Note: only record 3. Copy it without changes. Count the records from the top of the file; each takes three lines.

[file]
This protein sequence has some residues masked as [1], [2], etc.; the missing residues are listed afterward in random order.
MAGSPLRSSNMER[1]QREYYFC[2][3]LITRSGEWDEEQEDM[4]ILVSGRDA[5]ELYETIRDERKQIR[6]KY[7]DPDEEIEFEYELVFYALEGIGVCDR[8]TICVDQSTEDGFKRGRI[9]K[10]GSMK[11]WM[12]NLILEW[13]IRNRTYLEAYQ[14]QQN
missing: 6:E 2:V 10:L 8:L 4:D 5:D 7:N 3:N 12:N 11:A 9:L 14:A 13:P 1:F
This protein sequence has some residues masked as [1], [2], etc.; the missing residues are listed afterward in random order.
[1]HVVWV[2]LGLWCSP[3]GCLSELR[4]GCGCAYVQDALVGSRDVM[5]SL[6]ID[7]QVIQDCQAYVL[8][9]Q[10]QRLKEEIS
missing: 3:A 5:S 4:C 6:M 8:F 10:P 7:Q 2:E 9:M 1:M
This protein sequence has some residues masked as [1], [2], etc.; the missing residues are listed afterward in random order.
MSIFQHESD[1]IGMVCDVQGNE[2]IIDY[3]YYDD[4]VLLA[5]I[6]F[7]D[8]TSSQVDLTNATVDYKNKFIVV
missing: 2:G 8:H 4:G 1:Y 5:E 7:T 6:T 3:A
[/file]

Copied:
This protein sequence has some residues masked as [1], [2], etc.; the missing residues are listed afterward in random order.
MSIFQHESD[1]IGMVCDVQGNE[2]IIDY[3]YYDD[4]VLLA[5]I[6]F[7]D[8]TSSQVDLTNATVDYKNKFIVV
missing: 2:G 8:H 4:G 1:Y 5:E 7:T 6:T 3:A